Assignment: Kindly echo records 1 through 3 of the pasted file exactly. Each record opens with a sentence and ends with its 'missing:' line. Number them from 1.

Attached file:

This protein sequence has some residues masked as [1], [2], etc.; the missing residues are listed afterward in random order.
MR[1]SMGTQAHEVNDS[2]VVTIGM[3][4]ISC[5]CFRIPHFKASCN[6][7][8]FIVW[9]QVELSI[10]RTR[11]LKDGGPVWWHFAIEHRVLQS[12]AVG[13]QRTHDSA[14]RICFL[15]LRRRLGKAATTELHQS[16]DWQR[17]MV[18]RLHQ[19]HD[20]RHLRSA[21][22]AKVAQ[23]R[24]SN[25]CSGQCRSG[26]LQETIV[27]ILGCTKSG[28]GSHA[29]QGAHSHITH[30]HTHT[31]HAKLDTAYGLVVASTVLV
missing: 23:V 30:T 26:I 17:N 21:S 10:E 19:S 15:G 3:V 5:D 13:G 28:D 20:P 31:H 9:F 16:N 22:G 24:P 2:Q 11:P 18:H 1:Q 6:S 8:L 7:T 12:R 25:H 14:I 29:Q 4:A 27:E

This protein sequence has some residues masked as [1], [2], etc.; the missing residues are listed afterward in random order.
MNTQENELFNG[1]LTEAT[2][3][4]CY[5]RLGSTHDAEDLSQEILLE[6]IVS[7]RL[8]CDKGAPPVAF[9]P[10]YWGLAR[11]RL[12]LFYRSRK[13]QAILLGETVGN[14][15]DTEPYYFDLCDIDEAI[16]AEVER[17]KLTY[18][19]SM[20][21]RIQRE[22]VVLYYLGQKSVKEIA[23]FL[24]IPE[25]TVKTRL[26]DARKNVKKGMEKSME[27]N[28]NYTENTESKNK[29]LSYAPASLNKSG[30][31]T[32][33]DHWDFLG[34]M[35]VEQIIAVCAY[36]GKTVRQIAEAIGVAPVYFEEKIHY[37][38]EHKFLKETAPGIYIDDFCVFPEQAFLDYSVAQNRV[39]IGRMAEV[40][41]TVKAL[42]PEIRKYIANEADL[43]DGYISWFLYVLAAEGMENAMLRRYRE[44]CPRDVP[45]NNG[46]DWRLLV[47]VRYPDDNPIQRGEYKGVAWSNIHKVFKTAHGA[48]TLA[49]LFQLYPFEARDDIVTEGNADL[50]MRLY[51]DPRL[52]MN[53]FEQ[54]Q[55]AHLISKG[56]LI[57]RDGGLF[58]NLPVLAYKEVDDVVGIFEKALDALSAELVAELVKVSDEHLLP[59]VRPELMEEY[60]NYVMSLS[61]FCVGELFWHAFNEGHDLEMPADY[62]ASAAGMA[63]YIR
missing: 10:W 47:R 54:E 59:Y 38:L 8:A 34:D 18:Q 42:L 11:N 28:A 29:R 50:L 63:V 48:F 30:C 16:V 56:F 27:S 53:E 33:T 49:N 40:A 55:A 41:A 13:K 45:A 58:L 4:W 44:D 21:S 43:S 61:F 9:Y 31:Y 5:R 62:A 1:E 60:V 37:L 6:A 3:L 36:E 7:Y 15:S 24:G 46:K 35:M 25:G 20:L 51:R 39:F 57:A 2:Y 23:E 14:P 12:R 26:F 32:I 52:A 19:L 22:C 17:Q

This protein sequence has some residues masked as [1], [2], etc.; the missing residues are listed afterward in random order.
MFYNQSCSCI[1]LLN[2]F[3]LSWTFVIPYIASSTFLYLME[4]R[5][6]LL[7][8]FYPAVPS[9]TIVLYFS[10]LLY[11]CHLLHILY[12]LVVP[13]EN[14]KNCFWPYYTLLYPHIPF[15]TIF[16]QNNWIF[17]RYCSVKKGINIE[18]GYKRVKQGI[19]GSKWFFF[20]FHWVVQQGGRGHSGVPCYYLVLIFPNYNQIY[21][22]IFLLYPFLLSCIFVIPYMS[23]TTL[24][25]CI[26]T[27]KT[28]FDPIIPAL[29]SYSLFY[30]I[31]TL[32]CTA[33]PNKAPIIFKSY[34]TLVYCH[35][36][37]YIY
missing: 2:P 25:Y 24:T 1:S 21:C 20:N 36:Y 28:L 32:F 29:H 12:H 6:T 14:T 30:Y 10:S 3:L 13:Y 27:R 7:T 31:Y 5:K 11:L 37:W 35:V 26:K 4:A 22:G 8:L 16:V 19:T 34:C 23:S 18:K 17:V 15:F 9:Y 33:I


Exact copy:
This protein sequence has some residues masked as [1], [2], etc.; the missing residues are listed afterward in random order.
MR[1]SMGTQAHEVNDS[2]VVTIGM[3][4]ISC[5]CFRIPHFKASCN[6][7][8]FIVW[9]QVELSI[10]RTR[11]LKDGGPVWWHFAIEHRVLQS[12]AVG[13]QRTHDSA[14]RICFL[15]LRRRLGKAATTELHQS[16]DWQR[17]MV[18]RLHQ[19]HD[20]RHLRSA[21][22]AKVAQ[23]R[24]SN[25]CSGQCRSG[26]LQETIV[27]ILGCTKSG[28]GSHA[29]QGAHSHITH[30]HTHT[31]HAKLDTAYGLVVASTVLV
missing: 23:V 30:T 26:I 17:N 21:S 10:E 19:S 15:G 3:V 5:D 13:G 28:D 20:P 31:H 9:F 16:N 22:G 24:P 2:Q 11:P 18:H 1:Q 6:S 8:L 7:T 12:R 25:H 14:I 29:Q 4:A 27:E

This protein sequence has some residues masked as [1], [2], etc.; the missing residues are listed afterward in random order.
MNTQENELFNG[1]LTEAT[2][3][4]CY[5]RLGSTHDAEDLSQEILLE[6]IVS[7]RL[8]CDKGAPPVAF[9]P[10]YWGLAR[11]RL[12]LFYRSRK[13]QAILLGETVGN[14][15]DTEPYYFDLCDIDEAI[16]AEVER[17]KLTY[18][19]SM[20][21]RIQRE[22]VVLYYLGQKSVKEIA[23]FL[24]IPE[25]TVKTRL[26]DARKNVKKGMEKSME[27]N[28]NYTENTESKNK[29]LSYAPASLNKSG[30][31]T[32][33]DHWDFLG[34]M[35]VEQIIAVCAY[36]GKTVRQIAEAIGVAPVYFEEKIHY[37][38]EHKFLKETAPGIYIDDFCVFPEQAFLDYSVAQNRV[39]IGRMAEV[40][41]TVKAL[42]PEIRKYIANEADL[43]DGYISWFLYVLAAEGMENAMLRRYRE[44]CPRDVP[45]NNG[46]DWRLLV[47]VRYPDDNPIQRGEYKGVAWSNIHKVFKTAHGA[48]TLA[49]LFQLYPFEARDDIVTEGNADL[50]MRLY[51]DPRL[52]MN[53]FEQ[54]Q[55]AHLISKG[56]LI[57]RDGGLF[58]NLPVLAYKEVDDVVGIFEKALDALSAELVAELVKVSDEHLLP[59]VRPELMEEY[60]NYVMSLS[61]FCVGELFWHAFNEGHDLEMPADY[62]ASAAGMA[63]YIR
missing: 10:W 47:R 54:E 59:Y 38:L 8:A 34:D 18:Q 42:L 11:N 28:A 29:R 50:L 63:V 48:F 30:C 16:V 56:F 27:S 53:E 33:T 49:N 40:A 55:A 41:A 13:K 45:A 58:L 4:W 44:D 21:S 43:S 61:F 9:Y 31:Y 5:R 62:A 1:E 60:V 37:L 6:A 3:L 36:E 7:Y 15:S 24:G 46:K 35:M 25:G 20:L 51:R 39:F 57:A 2:Y 23:E 14:P 12:R 26:F 32:I 52:A 19:L 22:C 17:Q

This protein sequence has some residues masked as [1], [2], etc.; the missing residues are listed afterward in random order.
MFYNQSCSCI[1]LLN[2]F[3]LSWTFVIPYIASSTFLYLME[4]R[5][6]LL[7][8]FYPAVPS[9]TIVLYFS[10]LLY[11]CHLLHILY[12]LVVP[13]EN[14]KNCFWPYYTLLYPHIPF[15]TIF[16]QNNWIF[17]RYCSVKKGINIE[18]GYKRVKQGI[19]GSKWFFF[20]FHWVVQQGGRGHSGVPCYYLVLIFPNYNQIY[21][22]IFLLYPFLLSCIFVIPYMS[23]TTL[24][25]CI[26]T[27]KT[28]FDPIIPAL[29]SYSLFY[30]I[31]TL[32]CTA[33]PNKAPIIFKSY[34]TLVYCH[35][36][37]YIY
missing: 2:P 25:Y 24:T 1:S 21:C 20:N 36:Y 28:L 32:F 29:H 12:H 6:T 14:T 30:Y 10:S 3:L 13:Y 27:R 7:T 31:Y 5:K 11:L 37:W 35:V 26:K 4:A 22:G 8:L 16:V 19:T 34:C 23:S 18:K 17:V 15:F 9:Y 33:I